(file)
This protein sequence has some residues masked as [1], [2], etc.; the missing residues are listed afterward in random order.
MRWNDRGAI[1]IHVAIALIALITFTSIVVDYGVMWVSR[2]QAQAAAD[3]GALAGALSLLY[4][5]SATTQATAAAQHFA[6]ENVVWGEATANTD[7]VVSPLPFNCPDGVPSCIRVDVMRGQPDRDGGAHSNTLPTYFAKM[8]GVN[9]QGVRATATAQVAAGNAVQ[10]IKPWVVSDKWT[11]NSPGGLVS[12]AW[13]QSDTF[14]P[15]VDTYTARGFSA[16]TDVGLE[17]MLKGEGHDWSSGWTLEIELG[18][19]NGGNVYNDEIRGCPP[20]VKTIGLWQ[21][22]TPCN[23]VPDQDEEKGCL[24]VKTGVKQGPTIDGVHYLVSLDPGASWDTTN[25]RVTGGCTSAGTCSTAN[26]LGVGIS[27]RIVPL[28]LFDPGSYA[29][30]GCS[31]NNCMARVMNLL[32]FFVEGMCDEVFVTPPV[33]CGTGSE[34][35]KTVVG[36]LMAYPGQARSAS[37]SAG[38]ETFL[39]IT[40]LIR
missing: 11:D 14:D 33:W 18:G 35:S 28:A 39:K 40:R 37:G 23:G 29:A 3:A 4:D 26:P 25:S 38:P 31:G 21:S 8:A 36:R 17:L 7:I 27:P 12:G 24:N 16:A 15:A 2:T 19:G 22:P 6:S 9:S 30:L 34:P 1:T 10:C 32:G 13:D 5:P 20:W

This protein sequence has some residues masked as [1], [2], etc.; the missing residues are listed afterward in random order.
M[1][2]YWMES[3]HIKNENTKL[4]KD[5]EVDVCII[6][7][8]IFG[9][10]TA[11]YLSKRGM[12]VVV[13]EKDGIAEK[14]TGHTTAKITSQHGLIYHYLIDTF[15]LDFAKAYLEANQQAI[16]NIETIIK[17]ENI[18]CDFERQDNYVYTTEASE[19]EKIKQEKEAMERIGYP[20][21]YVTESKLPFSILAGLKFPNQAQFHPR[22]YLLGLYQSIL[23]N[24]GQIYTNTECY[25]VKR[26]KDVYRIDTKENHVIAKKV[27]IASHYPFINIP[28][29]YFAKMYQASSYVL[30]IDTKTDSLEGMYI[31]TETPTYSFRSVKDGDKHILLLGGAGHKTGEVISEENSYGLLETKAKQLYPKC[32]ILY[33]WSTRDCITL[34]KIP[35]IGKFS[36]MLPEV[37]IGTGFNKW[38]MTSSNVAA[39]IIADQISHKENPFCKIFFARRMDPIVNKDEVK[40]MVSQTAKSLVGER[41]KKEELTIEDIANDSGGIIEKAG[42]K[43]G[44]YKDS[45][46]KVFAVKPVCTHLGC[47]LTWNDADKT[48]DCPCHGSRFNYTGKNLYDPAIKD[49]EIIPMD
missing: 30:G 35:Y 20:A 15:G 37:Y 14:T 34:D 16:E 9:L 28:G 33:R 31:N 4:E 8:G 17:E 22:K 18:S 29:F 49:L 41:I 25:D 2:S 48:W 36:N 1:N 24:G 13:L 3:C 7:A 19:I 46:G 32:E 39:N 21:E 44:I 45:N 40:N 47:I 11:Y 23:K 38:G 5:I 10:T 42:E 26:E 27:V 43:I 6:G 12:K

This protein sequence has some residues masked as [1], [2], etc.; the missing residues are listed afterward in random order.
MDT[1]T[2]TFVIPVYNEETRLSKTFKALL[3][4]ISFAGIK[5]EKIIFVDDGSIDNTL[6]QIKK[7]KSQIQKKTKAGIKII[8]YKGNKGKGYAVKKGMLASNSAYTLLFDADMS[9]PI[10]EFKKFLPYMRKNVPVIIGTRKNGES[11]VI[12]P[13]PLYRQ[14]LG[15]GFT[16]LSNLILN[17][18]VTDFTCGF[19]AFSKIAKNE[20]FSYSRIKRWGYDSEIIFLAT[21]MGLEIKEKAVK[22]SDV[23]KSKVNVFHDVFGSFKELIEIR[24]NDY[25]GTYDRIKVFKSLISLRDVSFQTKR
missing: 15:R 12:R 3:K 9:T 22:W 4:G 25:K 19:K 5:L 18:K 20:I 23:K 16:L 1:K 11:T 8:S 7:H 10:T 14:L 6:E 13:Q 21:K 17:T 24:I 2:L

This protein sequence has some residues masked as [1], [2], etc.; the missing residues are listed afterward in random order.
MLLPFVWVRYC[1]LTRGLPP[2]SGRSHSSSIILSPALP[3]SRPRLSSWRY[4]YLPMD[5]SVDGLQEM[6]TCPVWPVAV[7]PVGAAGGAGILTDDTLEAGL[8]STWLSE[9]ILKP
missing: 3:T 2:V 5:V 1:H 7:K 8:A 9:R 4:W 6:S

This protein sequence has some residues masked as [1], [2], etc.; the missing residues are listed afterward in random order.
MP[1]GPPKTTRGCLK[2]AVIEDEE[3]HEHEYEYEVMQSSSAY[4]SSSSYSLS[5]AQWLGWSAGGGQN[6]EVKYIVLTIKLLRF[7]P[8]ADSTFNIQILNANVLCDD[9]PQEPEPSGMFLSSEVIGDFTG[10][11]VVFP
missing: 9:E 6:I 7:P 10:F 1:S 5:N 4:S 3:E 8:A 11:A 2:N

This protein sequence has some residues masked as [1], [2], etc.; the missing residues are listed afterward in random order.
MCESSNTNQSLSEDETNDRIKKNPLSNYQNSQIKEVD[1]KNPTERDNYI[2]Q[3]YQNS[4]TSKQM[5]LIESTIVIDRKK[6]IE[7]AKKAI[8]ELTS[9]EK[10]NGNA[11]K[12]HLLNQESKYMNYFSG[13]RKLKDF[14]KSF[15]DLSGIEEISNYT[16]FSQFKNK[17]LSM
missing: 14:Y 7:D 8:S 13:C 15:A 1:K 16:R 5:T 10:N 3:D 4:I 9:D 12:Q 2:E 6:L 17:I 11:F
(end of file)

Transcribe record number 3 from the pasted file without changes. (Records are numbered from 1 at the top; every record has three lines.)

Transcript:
This protein sequence has some residues masked as [1], [2], etc.; the missing residues are listed afterward in random order.
MDT[1]T[2]TFVIPVYNEETRLSKTFKALL[3][4]ISFAGIK[5]EKIIFVDDGSIDNTL[6]QIKK[7]KSQIQKKTKAGIKII[8]YKGNKGKGYAVKKGMLASNSAYTLLFDADMS[9]PI[10]EFKKFLPYMRKNVPVIIGTRKNGES[11]VI[12]P[13]PLYRQ[14]LG[15]GFT[16]LSNLILN[17][18]VTDFTCGF[19]AFSKIAKNE[20]FSYSRIKRWGYDSEIIFLAT[21]MGLEIKEKAVK[22]SDV[23]KSKVNVFHDVFGSFKELIEIR[24]NDY[25]GTYDRIKVFKSLISLRDVSFQTKR
missing: 15:R 12:R 3:K 9:T 22:W 4:G 25:K 19:K 5:L 18:K 20:I 23:K 16:L 1:K 11:T 8:S 7:H 10:T 14:L 6:E 13:Q 21:K 17:T 24:I 2:L